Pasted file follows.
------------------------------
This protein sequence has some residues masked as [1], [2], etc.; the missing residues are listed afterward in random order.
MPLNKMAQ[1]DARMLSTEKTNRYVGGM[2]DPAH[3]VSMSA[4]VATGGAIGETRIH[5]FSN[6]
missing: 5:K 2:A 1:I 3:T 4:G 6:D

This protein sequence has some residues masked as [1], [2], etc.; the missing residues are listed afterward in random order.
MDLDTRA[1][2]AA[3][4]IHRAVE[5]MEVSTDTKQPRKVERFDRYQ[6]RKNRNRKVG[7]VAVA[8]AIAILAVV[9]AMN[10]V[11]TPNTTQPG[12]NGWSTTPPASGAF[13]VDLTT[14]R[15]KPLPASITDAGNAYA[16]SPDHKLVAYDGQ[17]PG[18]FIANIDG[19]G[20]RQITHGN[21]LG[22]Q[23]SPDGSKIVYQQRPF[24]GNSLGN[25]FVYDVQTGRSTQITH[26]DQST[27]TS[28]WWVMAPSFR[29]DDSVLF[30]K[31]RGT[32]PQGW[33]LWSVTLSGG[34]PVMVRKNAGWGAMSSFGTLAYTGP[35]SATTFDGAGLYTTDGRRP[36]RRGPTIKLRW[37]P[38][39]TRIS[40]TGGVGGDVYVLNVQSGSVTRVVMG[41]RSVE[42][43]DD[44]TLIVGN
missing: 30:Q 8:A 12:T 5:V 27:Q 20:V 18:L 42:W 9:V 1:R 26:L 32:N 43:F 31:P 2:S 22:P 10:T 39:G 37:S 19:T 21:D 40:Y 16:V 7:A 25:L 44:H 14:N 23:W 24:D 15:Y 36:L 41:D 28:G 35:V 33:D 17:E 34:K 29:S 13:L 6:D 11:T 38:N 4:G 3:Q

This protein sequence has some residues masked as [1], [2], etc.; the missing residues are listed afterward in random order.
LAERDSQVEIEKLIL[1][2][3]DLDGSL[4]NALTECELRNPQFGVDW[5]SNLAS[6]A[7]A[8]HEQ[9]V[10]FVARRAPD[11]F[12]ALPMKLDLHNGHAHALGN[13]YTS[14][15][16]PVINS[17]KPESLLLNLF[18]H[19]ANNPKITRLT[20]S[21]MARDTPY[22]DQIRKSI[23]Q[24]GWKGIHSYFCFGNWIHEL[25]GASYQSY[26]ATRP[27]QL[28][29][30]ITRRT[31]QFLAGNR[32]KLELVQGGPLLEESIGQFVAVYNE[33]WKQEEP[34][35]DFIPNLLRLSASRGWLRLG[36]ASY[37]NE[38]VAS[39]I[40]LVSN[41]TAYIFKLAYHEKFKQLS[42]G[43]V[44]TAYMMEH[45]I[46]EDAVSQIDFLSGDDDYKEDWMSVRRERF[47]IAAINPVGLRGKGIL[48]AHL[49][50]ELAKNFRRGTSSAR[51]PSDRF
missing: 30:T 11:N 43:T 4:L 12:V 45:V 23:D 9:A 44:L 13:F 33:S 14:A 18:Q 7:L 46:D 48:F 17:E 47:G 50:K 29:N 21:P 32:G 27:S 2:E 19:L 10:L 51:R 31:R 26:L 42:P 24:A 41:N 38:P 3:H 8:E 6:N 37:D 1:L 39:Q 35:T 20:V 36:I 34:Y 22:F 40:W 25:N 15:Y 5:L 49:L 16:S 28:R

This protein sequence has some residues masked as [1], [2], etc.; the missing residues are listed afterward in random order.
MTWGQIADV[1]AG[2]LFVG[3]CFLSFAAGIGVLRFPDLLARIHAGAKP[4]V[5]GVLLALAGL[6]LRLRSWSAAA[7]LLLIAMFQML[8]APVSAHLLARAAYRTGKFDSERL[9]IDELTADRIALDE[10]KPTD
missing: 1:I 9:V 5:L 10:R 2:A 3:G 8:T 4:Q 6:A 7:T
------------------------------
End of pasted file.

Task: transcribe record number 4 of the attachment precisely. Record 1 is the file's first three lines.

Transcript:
This protein sequence has some residues masked as [1], [2], etc.; the missing residues are listed afterward in random order.
MTWGQIADV[1]AG[2]LFVG[3]CFLSFAAGIGVLRFPDLLARIHAGAKP[4]V[5]GVLLALAGL[6]LRLRSWSAAA[7]LLLIAMFQML[8]APVSAHLLARAAYRTGKFDSERL[9]IDELTADRIALDE[10]KPTD
missing: 1:I 9:V 5:L 10:R 2:A 3:G 8:T 4:Q 6:A 7:T